Woman weeps as doctors race to help girlfriend

Woman weeps as doctors race to help girlfriend

August 13, 2019 By mediabest

New mother weeps as doctors battle to save her girlfriend who suffered a life-threatening haemorrhage after giving birth to their child

  • Beth, from Essex, gave birth but haemorrhaged while delivering the placenta
  • The new mother suffers from lupus, and excess blood loss could be fatal 
  • Girlfriend Chloe held newborn son while doctors rushed to save Beth’s life
  • Dramatic moment was caught on camera in Emma Willis: Delivering Babies 
  • Warning: Graphic images 

A woman was left in tears as she held her newborn son while watching doctors attempt to help her girlfriend, who was haemorrhaging after giving birth. 

First time mother Beth, from Essex, gave birth at the Princess Alexandra hospital in Harlow, but haemorrhaged while delivering the placenta.

As doctors raced to save Beth’s life, her girlfriend Chloe watched on, crying, while holding their newborn son.

The dramatic moment was captured in Emma Willis: Delivering Babies, which aired last night at 10pm on Channel W. 

Beth, from Essex, haemorrhaged while giving birth to her first son, and doctors rushed to save her life 

Girlfriend Chloe wept as she held their son for the first time while watching doctors working to save Beth’s life 

The second series of Delivering Babies sees Emma return to complete her training and witness more babies come into the world.      

On the antenatal ward, the TV presenter carried out observations on mothers-to-be.

She met with Beth who was expecting her first child with her girlfriend Chloe.  

The couple revealed they had only been together for five months before deciding to have a child together.   

Beth haemorrhaged after delivering the placenta, with midwife Naghmeh trying to stem the bleeding 

The couple snuggled up with their new son, with Beth cradling him in her arms before she delivered the placenta 

A same-sex couple, they found a donor online and were expecting a little boy, but it wasn’t a straightforward journey. 

Beth had Lupus and then developed pre-eclampsia, which is potentially dangerous to both mother and baby.

She told Emma that she’d arrived at the hospital earlier due to dizziness and headaches. 

Despite not being full term, Beth was induced early due to her complications.  

Chloe and Beth grew concerned as the new mother suffered a haemorrhage after giving birth to their son 

What is pre-eclampsia?

Pre-eclampsia is a condition that affects some pregnant women, usually during the second half of pregnancy (from around 20 weeks) or soon after their baby is delivered. 

Although the exact cause of pre-eclampsia is not known, it’s thought to occur when there’s a problem with the placenta, the organ that links the baby’s blood supply to the mother’s. 

Although most cases of pre-eclampsia cause no problems and improve soon after the baby is delivered, there’s a risk of serious complications that can affect both the mother and her baby. 

There’s a risk that the mother will develop fits called “eclampsia”. These fits can be life threatening for the mother and baby, but they’re rare. 

Source: NHS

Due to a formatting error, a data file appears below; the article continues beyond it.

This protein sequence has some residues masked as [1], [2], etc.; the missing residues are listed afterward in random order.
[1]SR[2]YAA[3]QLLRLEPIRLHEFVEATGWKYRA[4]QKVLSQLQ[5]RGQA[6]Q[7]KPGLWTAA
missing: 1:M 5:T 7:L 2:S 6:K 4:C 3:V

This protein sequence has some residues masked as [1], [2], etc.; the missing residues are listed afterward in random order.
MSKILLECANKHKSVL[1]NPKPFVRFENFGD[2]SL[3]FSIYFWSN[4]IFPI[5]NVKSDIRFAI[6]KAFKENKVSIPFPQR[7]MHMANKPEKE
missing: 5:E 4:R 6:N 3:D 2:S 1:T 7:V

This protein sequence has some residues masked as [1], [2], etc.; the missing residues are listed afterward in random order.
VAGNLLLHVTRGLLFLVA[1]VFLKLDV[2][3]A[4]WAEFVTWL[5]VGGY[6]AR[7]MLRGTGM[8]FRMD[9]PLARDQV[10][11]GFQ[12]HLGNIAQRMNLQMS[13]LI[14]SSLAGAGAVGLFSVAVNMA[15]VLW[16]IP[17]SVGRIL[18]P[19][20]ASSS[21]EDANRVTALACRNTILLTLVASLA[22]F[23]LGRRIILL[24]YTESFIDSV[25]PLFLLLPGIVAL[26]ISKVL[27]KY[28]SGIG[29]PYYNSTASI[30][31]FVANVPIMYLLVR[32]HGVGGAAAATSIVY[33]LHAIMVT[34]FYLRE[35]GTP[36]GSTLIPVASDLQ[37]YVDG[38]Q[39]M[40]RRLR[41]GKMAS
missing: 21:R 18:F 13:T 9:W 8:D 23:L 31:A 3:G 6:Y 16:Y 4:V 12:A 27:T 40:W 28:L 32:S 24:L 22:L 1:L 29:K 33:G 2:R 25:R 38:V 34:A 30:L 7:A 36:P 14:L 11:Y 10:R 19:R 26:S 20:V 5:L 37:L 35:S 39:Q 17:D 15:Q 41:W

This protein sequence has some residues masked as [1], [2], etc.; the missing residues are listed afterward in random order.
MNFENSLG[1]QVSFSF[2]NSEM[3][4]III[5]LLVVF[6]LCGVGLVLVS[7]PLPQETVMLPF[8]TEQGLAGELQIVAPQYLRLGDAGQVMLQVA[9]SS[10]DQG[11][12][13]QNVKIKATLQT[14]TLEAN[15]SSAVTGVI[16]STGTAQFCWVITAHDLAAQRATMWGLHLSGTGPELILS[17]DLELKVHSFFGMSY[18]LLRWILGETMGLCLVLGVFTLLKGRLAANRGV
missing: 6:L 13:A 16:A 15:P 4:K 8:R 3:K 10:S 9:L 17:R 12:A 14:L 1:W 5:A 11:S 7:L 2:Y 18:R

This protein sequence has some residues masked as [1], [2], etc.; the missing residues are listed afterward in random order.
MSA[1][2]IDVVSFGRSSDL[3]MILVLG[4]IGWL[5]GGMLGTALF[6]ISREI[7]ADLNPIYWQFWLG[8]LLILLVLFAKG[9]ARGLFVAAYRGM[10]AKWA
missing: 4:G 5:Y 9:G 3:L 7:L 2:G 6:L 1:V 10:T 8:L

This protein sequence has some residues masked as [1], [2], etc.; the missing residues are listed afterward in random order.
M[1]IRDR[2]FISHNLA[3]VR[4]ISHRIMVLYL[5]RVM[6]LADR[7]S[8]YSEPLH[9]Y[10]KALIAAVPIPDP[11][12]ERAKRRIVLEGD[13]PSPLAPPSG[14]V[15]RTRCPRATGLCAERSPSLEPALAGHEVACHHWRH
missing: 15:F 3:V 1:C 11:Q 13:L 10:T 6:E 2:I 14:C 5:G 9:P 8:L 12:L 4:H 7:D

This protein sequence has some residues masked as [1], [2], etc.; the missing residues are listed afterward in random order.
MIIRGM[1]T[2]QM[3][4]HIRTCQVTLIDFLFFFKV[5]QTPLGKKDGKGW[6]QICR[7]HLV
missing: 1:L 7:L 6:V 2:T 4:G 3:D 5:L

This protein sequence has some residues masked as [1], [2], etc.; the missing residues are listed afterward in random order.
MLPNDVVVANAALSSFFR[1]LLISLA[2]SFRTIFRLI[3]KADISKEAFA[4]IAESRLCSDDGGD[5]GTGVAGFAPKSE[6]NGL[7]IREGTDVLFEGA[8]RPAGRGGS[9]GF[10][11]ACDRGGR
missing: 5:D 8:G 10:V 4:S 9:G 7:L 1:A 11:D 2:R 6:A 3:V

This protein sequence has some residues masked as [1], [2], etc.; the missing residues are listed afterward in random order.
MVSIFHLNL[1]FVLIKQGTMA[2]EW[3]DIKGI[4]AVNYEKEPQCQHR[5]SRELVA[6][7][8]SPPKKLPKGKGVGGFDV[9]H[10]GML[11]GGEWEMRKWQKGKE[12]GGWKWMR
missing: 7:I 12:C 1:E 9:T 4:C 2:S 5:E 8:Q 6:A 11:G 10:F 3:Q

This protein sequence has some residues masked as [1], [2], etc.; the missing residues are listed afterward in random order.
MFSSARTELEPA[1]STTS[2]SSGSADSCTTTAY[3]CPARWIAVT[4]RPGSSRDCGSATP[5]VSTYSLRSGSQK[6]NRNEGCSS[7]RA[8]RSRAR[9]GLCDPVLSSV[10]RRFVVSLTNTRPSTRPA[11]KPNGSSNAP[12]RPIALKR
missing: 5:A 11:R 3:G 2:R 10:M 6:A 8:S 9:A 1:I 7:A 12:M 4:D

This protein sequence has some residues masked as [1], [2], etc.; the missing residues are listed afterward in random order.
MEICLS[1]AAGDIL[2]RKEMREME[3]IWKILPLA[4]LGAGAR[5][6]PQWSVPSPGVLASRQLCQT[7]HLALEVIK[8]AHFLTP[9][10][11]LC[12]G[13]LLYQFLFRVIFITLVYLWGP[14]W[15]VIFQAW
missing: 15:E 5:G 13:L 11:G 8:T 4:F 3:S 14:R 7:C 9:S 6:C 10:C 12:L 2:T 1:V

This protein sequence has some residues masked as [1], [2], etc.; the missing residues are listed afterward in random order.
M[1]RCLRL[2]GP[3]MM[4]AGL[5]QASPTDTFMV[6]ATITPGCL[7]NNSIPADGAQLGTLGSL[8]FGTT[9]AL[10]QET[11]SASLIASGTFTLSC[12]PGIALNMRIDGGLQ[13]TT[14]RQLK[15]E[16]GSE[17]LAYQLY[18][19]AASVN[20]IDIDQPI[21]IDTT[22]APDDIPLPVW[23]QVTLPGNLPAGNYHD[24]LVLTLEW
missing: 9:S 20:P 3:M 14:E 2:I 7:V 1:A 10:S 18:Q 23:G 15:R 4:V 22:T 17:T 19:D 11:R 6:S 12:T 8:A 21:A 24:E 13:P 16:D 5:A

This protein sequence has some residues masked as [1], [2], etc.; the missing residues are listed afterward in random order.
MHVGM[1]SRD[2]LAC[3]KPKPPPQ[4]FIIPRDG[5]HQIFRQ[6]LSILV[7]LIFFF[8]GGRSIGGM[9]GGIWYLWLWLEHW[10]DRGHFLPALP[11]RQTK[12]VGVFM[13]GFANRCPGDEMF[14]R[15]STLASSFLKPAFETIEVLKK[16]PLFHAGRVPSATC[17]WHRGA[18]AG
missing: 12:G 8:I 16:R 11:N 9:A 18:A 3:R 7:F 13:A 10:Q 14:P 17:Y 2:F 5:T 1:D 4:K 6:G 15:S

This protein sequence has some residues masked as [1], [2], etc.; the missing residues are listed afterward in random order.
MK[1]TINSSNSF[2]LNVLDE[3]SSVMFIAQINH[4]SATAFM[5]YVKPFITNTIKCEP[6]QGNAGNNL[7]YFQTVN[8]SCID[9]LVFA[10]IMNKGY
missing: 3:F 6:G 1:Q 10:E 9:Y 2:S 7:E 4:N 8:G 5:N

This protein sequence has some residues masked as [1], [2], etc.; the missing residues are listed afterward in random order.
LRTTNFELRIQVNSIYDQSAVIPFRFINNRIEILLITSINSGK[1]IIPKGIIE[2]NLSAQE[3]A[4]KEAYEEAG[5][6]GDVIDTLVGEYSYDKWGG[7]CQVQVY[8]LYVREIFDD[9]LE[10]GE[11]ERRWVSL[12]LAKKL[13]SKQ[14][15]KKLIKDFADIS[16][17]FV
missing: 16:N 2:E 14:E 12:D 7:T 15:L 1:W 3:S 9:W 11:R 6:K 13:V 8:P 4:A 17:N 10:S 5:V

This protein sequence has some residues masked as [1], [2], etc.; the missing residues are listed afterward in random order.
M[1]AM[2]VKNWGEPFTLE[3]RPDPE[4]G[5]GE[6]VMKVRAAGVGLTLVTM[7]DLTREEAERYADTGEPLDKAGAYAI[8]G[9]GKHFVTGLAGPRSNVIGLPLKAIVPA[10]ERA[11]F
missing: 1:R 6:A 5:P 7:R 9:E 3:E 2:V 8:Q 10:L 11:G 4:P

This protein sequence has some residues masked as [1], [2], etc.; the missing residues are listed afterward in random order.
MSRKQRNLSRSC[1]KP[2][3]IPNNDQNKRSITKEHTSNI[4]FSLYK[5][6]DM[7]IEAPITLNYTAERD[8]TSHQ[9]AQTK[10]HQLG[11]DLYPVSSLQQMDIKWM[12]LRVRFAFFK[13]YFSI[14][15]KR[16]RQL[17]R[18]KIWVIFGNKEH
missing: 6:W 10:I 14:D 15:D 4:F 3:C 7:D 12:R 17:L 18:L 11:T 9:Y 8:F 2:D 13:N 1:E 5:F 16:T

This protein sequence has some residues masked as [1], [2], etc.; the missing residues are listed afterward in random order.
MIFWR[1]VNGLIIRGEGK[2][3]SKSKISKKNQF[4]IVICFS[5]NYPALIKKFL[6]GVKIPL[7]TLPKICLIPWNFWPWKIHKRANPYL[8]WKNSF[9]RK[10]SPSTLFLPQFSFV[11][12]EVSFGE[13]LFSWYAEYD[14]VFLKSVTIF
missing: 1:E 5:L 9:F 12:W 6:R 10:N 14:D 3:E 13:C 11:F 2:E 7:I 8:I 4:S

A specialist in high-risk cases, experienced midwife of nearly forty years Naghmeh was braced for the worst-case scenario.  

And after 24 hours in labour and two hours of labour, Beth eventually gave birth.  

Even though the baby was bound by five loops of umbilical cord, midwife Naghmeh was able to keep her cool and free the newborn, delivering him to the mothers’ arms. 

The new parents were both emotional and wept as they cuddled their son for the first time, gently comforting him as he cried. 

But the hard work was not over, as the midwife braced for the delivery of the placenta. 

The midwife explained that the placenta delivery could be complicated, saying: ‘Once the placenta comes out, I’m going to start that drip. Something warm coming between your legs. Perfect.’

But shortly after Beth delivered the placenta, blood began to pool on the bed, and the new mother cried: ‘It feels like leaking.’ 

Beth cried as she delivered the placenta and went on to suffer a haemorrhage, with doctors rushing to help her 

The midwife pressed an emergency buzzer rushing other doctors to the room in order to save Beth’s life 

And as Beth wailed in pain, the concerned midwife Naghmeh pressed a emergency buzzer seeking additional help. 

The new mother had suffered a haemorrhage, and all staff rushed to help try and stem the bleeding.  

As Beth cried, Naghmeh warned her: ‘There are a lot of people coming in here, okay darling.’

She attempted to stem the blood flow, and tried to comfort the mother by saying: ‘I know I know but I’ve got to rub up your womb.’

Experienced midwife Naghmeh helped the couple, and tried to sooth Beth as she suffered the haemorrhage 

Chloe comforted her newborn son while her girlfriend Beth was helped by doctors 

She asked the other staff to be careful of the blood on the floor, telling Beth: ‘You remember I told you there’s a possibility of you bleeding.’ 

While the doctors furiously work on Beth, her partner Chloe held their newborn son for the first time and wept.    

But doctors were able to stabilise Beth and the team were able to get the new mother out of danger, with Naghmeh calling her ‘a hero’. 

Meanwhile the nurse told the camera: ‘I always feel overwhelmed with responsibility, because you have the life of the mother in your hands.’

The new series of Delivering Babies with Emma Willis airs tonight on W at 10pm

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